Curds & whey

My latest blog for Borough Market explores how aging food in different ways can transform ingredients into new and delicious foods. One of the joys of undertaking such projects is that it leads me into learning new skills, such as making curd cheese. 

For further information on my Borough blogs see:

Essential knowledge:

To make curd cheese at home the milk must be unpasteurised otherwise it will turn bad.  Unpasteurised or raw milk contains fast working lactic acid producing bacteria.  If left to their own devices they will quickly convert the milks lactose (milk sugar) into lactic acid, which make it hard for other bacteria to thrive in, which in turn prolongs the life of the soured milk.

The flavour of the resulting curds can also vary greatly depending on the animals’ diet and your own environment.  I prefer raw cow’s milk from late spring to late autumn, when they are out to grass.  In the winter, most British cows are fed silage – pickled grass. Although this can yield wonderful cheese, it can also imbue fresh milk with a strong, almost urine-like aroma.

Makes 170g curd cheese and 330ml whey

500ml raw (unpasteurised) milk

1  Pour the raw milk into a clean bowl.  Cover with a clean cloth and leave at room temperature, somewhere where it won’t be disturbed, such as a quiet corner in the kitchen.  Do not shake or move the bowl.

2  The milk will slowly ferment and curdle or ‘clabber’.  The time taken will vary according to the ambient temperature. Mine took 48 hours but on a hot day, it might take 24 hours.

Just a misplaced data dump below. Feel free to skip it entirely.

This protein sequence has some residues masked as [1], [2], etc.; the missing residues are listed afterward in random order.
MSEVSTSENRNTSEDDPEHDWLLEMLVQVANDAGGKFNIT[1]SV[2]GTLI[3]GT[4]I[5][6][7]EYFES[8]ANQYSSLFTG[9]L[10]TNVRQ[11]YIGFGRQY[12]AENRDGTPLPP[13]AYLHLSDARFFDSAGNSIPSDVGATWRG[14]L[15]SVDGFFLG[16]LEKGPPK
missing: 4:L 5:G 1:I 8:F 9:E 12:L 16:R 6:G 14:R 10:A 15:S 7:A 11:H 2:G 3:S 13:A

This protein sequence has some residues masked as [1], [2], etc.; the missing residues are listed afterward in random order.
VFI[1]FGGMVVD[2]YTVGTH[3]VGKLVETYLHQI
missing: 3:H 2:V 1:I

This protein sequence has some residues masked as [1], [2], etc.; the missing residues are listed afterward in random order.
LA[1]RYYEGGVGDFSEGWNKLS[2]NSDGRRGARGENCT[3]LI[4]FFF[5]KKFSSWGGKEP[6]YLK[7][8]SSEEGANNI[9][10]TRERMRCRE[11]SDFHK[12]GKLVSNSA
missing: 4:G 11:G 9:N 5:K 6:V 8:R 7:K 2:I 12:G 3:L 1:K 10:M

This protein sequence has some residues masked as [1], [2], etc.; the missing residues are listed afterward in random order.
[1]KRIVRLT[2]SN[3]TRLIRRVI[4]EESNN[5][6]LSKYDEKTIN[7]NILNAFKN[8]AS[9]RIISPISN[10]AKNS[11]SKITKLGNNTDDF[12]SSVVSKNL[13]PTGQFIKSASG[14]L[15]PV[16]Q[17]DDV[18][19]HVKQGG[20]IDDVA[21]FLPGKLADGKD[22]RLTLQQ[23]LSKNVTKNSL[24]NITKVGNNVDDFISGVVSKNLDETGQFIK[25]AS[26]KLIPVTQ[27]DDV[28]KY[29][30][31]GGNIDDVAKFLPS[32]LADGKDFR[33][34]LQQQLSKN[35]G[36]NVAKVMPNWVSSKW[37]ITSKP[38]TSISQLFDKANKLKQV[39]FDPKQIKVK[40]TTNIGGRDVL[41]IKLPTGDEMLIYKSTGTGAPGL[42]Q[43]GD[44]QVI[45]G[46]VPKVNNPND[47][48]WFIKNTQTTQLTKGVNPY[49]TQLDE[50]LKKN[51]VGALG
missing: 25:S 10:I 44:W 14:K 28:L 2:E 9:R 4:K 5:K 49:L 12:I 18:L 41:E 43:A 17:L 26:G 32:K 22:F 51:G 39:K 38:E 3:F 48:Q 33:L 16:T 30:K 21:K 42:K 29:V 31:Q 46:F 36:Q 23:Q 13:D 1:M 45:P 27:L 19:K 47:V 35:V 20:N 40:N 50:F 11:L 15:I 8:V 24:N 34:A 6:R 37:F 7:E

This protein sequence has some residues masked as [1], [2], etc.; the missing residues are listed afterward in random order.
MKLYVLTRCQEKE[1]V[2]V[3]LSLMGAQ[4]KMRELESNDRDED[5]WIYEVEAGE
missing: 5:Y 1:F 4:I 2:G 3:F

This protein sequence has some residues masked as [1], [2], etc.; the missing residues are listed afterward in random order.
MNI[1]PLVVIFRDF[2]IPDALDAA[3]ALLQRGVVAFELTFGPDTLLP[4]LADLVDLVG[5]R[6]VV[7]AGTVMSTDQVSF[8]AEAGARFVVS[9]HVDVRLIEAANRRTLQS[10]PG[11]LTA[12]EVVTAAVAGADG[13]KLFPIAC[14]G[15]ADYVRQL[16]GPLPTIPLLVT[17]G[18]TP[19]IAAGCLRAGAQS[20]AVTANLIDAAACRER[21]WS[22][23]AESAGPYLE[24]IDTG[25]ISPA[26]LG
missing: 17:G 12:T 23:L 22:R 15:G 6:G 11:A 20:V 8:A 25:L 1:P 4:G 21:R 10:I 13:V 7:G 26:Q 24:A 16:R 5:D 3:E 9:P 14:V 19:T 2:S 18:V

3  Test the curdled milk by very gently moving the bowl.  If the top looks thick and set, the milk curds (fat and solids) have clumped together and risen to the top and the mixture is ready to strain.  Presumably, Miss Muffat ate her curds and whey as soon as they were set in the bowl, but I prefer to strain mine. 

4  Line a sieve with a double layer of clean muslin.  Set over a deep bowl and gently tip in the mixture.  It looks like a blobby mixture with extra thick creamy bits.  Place in the fridge and leave to drip for 12 hours. 

5 However, if like me, you don’t have a really deep bowl, keep an eye on the level of whey and if it gets too high, transfer it to a clean sealed container.  This will keep well in the fridge. 

6  After 12 hours or so, tip the drained curds into a mixing bowl and lightly beat with a wooden spoon.  It has a consistency similar to ricotta.  Transfer to a clean sealed container and store in the fridge.  Add the remaining whey to the first that you decanted. 

Final thoughts:

The whey can be used in scones, soda breads and puffy pancakes.  The curd cheese can be left as it is, or flavoured according to your needs.

According to the Oxford English Dictionary, the term clabber in this context of curdling is mainly used in America. In Gaelic clabber or rather clabar refers to mud or wet clay. 





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